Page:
The 26-year-old Khan (27-3, 19 KOs), who last threw fists in Britain two years ago against Irishman Paul McCloskey in a winning effort at the M.E.N. Arena in Manchester, has lost two of his past three bouts.
Entering the squared circle for the first time since relinquishing the WBA world light welterweight belt to WBC light welterweight champion “Swift” Danny Garcia last summer, Khan outclassed a gritty Carlos Molina to earn a 10th round TKO on December 15 at the Sports Arena in Los Angeles, California.
Comparatively, on the same card that the Pakistani-British boxer competed against Molina (17-1-1, 7 KOs), the 33-year-old Diaz (40-7-1, 29 KOs), a former IBF lightweight titleholder, exited the ring with a draw against Shawn Porter.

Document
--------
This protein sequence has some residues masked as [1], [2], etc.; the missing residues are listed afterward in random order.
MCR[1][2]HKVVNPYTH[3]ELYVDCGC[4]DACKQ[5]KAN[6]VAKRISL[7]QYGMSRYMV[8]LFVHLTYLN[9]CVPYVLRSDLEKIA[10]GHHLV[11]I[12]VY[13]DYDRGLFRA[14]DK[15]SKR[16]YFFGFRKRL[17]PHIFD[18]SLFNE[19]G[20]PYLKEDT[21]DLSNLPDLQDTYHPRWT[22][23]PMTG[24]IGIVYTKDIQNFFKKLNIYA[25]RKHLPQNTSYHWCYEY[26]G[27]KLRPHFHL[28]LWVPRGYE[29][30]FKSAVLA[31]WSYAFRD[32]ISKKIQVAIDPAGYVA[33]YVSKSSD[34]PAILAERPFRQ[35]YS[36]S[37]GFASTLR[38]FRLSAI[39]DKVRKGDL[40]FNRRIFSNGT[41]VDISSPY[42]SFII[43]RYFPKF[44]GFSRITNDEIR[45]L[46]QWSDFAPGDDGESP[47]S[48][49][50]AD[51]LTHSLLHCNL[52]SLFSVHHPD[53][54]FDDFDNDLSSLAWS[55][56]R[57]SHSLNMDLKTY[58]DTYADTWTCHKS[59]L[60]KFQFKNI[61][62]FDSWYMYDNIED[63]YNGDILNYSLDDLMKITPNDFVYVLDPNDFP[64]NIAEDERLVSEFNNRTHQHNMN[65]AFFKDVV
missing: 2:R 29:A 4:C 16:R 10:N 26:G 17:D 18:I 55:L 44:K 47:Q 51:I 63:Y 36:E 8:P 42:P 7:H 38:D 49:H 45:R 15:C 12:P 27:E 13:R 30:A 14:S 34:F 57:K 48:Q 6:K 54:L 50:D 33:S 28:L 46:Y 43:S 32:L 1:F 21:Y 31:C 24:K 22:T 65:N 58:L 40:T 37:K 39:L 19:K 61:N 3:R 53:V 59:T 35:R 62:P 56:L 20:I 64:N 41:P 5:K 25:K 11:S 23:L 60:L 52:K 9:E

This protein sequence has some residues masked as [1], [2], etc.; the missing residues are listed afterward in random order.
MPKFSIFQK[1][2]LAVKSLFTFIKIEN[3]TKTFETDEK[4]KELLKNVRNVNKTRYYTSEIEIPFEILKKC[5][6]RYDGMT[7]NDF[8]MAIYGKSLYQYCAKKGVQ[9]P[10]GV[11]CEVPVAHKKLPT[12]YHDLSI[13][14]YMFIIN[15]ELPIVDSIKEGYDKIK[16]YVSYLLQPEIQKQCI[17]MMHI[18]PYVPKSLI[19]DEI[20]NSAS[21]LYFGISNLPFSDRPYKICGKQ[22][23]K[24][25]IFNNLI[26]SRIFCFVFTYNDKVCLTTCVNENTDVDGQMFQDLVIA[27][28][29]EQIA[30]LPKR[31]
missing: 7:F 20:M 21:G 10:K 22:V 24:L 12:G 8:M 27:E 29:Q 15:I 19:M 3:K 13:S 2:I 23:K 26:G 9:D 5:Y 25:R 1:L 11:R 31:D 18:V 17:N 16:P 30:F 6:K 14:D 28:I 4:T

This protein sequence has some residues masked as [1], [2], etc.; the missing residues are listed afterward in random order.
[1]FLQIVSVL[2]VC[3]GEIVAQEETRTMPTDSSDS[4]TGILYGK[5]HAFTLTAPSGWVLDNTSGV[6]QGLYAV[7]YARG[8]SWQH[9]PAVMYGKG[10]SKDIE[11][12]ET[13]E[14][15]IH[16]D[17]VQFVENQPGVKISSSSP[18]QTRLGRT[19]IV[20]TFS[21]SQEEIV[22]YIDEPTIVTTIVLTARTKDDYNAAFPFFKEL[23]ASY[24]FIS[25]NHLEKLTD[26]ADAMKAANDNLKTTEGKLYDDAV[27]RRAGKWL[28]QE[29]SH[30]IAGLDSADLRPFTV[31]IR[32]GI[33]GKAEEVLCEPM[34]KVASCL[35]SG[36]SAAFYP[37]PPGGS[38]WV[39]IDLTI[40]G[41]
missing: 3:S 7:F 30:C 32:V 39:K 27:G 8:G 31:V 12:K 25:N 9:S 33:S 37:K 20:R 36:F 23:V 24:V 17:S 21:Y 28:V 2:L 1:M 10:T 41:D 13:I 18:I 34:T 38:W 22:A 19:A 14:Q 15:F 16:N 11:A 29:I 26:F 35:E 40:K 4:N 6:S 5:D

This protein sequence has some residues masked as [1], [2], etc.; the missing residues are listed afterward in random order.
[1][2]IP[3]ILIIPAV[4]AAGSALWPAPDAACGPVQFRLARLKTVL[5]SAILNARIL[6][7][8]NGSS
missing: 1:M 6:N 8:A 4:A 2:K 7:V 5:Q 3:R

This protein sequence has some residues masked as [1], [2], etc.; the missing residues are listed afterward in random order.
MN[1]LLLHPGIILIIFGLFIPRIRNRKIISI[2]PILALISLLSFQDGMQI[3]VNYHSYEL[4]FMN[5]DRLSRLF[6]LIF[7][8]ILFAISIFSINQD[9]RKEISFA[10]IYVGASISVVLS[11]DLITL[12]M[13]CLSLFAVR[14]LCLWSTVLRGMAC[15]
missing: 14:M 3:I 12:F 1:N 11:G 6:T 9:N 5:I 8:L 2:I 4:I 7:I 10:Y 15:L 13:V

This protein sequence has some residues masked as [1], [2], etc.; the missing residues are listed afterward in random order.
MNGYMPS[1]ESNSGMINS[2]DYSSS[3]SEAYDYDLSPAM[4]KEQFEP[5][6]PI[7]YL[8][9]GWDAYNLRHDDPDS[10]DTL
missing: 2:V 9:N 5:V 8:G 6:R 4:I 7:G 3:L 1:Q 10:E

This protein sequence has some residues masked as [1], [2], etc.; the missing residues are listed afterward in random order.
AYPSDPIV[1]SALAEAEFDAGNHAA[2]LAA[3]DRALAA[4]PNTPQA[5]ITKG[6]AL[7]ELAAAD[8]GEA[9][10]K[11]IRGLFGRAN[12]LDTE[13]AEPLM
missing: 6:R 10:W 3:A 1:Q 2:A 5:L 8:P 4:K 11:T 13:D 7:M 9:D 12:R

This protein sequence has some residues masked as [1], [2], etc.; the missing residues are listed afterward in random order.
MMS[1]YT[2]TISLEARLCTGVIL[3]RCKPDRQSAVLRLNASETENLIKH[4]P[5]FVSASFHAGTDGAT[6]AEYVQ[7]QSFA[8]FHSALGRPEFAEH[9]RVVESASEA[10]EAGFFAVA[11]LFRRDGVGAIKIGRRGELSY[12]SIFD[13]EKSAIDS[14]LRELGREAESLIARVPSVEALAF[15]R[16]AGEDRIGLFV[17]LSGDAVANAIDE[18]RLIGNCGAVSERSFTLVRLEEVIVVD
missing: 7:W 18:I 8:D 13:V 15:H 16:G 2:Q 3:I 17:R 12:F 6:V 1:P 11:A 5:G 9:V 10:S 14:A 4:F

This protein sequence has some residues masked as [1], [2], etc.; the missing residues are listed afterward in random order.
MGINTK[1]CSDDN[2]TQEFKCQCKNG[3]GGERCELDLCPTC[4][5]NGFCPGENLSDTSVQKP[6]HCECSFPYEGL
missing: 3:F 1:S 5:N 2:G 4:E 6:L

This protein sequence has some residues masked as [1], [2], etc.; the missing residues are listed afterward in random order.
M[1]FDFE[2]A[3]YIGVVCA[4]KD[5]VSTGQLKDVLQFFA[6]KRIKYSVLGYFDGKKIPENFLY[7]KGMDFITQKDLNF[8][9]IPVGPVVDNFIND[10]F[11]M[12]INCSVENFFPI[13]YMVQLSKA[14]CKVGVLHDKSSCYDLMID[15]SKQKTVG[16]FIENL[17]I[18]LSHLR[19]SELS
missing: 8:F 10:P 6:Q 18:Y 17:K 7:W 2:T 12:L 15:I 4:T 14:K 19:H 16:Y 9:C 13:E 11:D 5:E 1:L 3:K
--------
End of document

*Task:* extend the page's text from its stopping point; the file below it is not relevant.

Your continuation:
Diaz promised to expose Khan’s “weaknesses.”
“King Khan,” who prior to trumping the 27-year-old Molina (17-1-1, 7 KOs) hadn’t been a victor since flooring Zab Judah in July 2011, is a human chandelier.
Although Khan is a far superior pugilist than Diaz, the relatively powerful Mexican could stop the 2004 Olympic silver medalist at any moment with one decisive shot to the kisser.
Khan, one of the most youthful British world champs ever at the age of 22, is wrongly rated by The World Boxing Council as the second preeminent welterweight in prizefighting.
In all likelihood, Khan will overwhelm Diaz and emerge triumphant within eight rounds this spring.
However, if Amir Khan again proves incapable of protecting his notoriously fragile chin, Julio Diaz will disappoint the Brit’s legion of fans and leave the “Steel City” a conqueror.by